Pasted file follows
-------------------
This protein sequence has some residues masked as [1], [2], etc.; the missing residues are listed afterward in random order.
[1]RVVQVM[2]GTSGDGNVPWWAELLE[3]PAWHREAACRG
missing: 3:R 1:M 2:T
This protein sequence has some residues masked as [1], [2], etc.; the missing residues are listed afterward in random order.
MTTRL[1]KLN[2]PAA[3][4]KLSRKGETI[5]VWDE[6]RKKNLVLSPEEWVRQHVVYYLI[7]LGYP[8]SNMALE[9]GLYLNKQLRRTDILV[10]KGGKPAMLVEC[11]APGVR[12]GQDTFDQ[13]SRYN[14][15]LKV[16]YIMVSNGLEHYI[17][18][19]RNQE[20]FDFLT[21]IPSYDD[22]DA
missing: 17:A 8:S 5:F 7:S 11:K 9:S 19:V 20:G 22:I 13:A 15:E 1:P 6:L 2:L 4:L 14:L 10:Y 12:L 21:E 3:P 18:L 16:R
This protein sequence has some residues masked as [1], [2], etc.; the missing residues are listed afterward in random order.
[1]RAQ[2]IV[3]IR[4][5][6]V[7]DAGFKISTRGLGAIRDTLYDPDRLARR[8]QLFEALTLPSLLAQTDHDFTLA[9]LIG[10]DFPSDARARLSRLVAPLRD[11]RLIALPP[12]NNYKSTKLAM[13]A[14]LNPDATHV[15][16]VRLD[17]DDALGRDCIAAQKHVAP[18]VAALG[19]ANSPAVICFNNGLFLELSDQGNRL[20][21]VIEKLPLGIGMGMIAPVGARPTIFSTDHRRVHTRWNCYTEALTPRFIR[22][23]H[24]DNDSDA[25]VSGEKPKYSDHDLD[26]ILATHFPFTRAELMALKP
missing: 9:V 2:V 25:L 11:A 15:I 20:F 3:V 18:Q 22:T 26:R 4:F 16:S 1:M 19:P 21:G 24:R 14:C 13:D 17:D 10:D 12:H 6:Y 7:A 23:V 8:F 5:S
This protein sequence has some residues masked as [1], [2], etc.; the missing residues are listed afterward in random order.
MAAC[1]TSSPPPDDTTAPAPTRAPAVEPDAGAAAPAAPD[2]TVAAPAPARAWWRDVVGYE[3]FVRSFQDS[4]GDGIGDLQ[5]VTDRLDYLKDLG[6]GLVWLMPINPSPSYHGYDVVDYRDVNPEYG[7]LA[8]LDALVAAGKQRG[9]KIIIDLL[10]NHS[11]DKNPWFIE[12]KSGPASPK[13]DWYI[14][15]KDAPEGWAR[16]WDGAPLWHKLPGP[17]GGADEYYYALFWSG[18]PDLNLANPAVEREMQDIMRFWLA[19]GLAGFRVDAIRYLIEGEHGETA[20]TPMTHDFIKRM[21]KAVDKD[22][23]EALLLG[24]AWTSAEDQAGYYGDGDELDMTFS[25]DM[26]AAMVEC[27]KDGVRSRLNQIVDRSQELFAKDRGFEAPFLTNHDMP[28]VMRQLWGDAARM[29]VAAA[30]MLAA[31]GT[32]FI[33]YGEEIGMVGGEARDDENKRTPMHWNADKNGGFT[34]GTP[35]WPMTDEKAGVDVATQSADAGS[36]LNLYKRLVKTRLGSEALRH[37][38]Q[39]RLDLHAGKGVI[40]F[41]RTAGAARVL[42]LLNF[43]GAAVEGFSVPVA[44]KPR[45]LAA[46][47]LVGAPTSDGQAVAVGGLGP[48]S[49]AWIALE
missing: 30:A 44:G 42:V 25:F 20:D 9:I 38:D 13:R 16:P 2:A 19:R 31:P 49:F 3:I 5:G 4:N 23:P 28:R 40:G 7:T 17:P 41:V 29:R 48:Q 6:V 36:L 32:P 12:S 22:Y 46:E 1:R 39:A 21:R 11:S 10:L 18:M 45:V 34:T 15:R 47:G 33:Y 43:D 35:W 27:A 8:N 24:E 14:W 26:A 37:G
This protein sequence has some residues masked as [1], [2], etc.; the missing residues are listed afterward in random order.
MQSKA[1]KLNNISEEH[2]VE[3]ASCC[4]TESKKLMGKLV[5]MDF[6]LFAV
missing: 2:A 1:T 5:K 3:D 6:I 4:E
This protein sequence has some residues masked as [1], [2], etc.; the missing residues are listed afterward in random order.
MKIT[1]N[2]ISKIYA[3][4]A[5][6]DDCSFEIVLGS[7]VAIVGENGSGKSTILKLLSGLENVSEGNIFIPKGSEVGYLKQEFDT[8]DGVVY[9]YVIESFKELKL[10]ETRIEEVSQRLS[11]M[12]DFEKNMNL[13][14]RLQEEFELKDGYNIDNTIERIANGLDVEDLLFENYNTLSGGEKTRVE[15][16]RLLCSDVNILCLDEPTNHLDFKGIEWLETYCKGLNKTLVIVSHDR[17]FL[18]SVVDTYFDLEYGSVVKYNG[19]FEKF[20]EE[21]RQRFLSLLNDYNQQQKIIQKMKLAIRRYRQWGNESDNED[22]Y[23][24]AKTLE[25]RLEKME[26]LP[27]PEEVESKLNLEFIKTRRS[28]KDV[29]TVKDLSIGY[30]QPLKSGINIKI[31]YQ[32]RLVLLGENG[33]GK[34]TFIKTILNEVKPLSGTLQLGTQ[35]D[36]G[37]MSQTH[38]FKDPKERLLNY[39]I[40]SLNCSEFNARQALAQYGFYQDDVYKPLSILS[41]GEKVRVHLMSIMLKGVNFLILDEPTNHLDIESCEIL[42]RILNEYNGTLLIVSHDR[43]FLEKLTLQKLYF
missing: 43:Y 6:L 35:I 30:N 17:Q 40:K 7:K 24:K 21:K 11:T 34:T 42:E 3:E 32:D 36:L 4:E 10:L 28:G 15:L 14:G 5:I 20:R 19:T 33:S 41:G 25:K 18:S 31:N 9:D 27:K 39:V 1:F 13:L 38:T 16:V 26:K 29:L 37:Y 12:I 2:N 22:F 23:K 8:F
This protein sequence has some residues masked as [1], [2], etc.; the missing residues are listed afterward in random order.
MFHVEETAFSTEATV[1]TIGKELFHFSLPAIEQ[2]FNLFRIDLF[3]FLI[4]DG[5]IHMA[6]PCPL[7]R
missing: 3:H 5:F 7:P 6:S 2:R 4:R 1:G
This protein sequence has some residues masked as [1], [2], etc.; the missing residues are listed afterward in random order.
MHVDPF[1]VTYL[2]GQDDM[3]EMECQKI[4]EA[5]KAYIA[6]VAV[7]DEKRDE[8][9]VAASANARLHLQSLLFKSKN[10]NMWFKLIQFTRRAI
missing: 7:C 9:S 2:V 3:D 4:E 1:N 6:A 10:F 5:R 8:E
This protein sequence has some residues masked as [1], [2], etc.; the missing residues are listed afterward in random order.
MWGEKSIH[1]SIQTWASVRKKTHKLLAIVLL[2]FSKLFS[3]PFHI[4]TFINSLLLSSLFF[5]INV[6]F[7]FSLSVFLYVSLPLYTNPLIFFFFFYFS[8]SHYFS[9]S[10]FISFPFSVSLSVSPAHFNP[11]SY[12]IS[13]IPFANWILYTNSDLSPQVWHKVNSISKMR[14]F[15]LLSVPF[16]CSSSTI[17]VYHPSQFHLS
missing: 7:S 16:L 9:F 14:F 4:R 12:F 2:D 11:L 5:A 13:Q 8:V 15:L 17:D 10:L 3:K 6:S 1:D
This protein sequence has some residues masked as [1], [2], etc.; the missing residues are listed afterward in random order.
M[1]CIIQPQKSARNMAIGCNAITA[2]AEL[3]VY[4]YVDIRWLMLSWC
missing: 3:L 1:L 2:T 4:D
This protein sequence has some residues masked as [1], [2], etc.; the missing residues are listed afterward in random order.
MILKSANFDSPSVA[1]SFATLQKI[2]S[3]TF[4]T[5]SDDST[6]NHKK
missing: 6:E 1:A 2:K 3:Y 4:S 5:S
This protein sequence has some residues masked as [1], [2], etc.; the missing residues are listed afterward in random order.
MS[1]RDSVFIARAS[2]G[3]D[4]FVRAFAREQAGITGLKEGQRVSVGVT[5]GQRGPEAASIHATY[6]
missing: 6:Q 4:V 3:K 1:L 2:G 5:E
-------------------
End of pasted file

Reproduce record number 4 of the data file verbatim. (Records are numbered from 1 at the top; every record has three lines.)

This protein sequence has some residues masked as [1], [2], etc.; the missing residues are listed afterward in random order.
MAAC[1]TSSPPPDDTTAPAPTRAPAVEPDAGAAAPAAPD[2]TVAAPAPARAWWRDVVGYE[3]FVRSFQDS[4]GDGIGDLQ[5]VTDRLDYLKDLG[6]GLVWLMPINPSPSYHGYDVVDYRDVNPEYG[7]LA[8]LDALVAAGKQRG[9]KIIIDLL[10]NHS[11]DKNPWFIE[12]KSGPASPK[13]DWYI[14][15]KDAPEGWAR[16]WDGAPLWHKLPGP[17]GGADEYYYALFWSG[18]PDLNLANPAVEREMQDIMRFWLA[19]GLAGFRVDAIRYLIEGEHGETA[20]TPMTHDFIKRM[21]KAVDKD[22][23]EALLLG[24]AWTSAEDQAGYYGDGDELDMTFS[25]DM[26]AAMVEC[27]KDGVRSRLNQIVDRSQELFAKDRGFEAPFLTNHDMP[28]VMRQLWGDAARM[29]VAAA[30]MLAA[31]GT[32]FI[33]YGEEIGMVGGEARDDENKRTPMHWNADKNGGFT[34]GTP[35]WPMTDEKAGVDVATQSADAGS[36]LNLYKRLVKTRLGSEALRH[37][38]Q[39]RLDLHAGKGVI[40]F[41]RTAGAARVL[42]LLNF[43]GAAVEGFSVPVA[44]KPR[45]LAA[46][47]LVGAPTSDGQAVAVGGLGP[48]S[49]AWIALE
missing: 30:A 44:G 42:V 25:F 20:D 9:I 38:D 13:R 16:P 2:A 19:R 31:P 49:F 3:I 5:G 4:N 23:P 28:R 40:G 7:T 17:P 41:V 29:R 48:Q 6:V 36:L 32:P 12:S 22:Y 46:E 1:R 39:A 21:R 11:S 10:L 18:M 45:V 34:T 15:R 47:G 33:Y 43:D 35:W 27:A 8:N 24:E 14:W 26:A 37:G